At least five of the victims of the Paris terror attacks, that left 129 people dead, were Muslims, it has been confirmed. One of them was the mother of an eight-month-old baby. Another was shot dead as she celebrated her birthday with her family.
Houda Saadi, who was of Tunisian descent, was at the La Belle Equipe café with her sister Halima, and her brothers, Khaled and Abdallah to mark her 35th birthday on Friday (13 November) night.
At around 9.30pm a gunman opened fire on the diners, indiscriminately spraying the café with a barrage of bullets. Houda was killed instantly in the attack, while Halimaa died from her injuries later. Their brother Khaled whowas working at the café, revealed he dived to the ground to avoid gunfire - only to get up and find his family dead. He and his brother began giving CPR in an attempt to save their sisters' lives. Halima, who had been shot in the head, died later in hospital. Both brothers survived.
Another victim at the popular café was 41-year-old receptionist Djamila Houd. Her sister Tassadit told l'Echo Republicain, her freedom and personality made her "a symbol these fanatics want to destroy." She is survived by an eight-month-old daughter.
Kherieddine Sahbi, an Algerian who had come to Paris to study ethnomusicology, was killed as he walked home. A talented violinist, he was a student at Paris' prestigious Sorbonne university.
Asta Diakité was another Muslim who was killed over the course of the violence assaults on Friday night. She was the cousin of Lassana Diarra - a professional footballer for the French national team, who was playing in the France-Germany match that was interrupted by the bombing near the Stade de France.
Writing on Facebook, Diarra said of his cousin: "She was my rock, my supporter, my older sister."
Also killed was Mohamed Amine Benmbarek - a Moroccan architect, who designed buildings an taught at the Paris-Malaquais architecture school.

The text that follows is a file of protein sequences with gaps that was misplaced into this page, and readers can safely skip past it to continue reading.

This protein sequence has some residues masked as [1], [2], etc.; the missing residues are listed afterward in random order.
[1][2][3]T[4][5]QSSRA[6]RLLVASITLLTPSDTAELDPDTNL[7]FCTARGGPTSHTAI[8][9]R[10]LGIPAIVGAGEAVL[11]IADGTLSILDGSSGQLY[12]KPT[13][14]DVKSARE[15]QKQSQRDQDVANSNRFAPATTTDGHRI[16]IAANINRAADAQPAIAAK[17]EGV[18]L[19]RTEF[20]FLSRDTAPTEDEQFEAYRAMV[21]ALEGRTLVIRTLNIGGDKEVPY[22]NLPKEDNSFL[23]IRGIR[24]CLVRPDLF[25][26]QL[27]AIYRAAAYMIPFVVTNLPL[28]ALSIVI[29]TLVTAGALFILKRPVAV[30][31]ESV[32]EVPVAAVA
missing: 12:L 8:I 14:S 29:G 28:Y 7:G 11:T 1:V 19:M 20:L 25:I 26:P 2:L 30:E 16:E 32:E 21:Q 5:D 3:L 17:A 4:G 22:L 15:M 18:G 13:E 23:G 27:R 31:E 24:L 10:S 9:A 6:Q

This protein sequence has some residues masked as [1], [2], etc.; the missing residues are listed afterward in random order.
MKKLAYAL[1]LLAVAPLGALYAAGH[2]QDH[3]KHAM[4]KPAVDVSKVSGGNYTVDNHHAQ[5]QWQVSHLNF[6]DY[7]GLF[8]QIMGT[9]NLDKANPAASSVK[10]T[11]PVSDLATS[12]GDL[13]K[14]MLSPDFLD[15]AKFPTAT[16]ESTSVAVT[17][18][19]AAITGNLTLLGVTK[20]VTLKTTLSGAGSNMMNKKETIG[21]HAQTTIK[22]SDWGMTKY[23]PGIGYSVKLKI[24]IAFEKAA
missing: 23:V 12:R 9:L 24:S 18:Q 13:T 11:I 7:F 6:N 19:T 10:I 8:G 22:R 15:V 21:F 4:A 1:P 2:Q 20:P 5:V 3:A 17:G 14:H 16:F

He was shot while sitting on the terrace of Le Carillon café with his wife, who survived the attack.
A Muslim security guard at Stade de France who "risked his life to stop the attackers" from entering the stadium has been hailed for his courage. As a result of his actions, the attackers were forced to detonate their explosives outside the stadium instead, drastically reducing the risk to lives.
French authorities announced on Wednesday (18 November) that all the victims of the Friday attacks have now been identified as the families of over 100 victims travel to Paris to identify their loved ones.
The latest wave of terror attacks by IS have sparked fears from many French Muslims of anti-Muslim reprisals in the wake of the latest killings. Hundreds of British Muslim groups and mosques have come together to condemn the Paris attacks that killed 129 people on 13 November. The Muslim Council of Britain (MCB) issued an advertisement in the Telegraph on 18 November, in which it "condemned the Paris attacks unreservedly".
The ad is said to have been a joint effort of more than 300 British mosques and Muslim community groups. The advert took up a full page in the national paper and outlined four points that the Muslim community wished to relay in light of the terrorist attacks carried out by Islamic State (IS).
The advert read: "We offer our condolences to the victims and their families. The barbaric acts of Daesh (or Isis, as they are sometimes known) have no sanction in the religion of Islam, which forbids terrorism and the targeting of innocents."
Muslims across the globe have been facing increased criticism in the aftermath of the Paris attacks. On 16 November, three days after the terror attack, the hashtag #NotInMyName began trending on Twitter as Muslims attempted to distance themselves further from IS.
As the identities of the dead are revealed, it is evident that the Muslim community were as much victims of the terror group as the rest of society.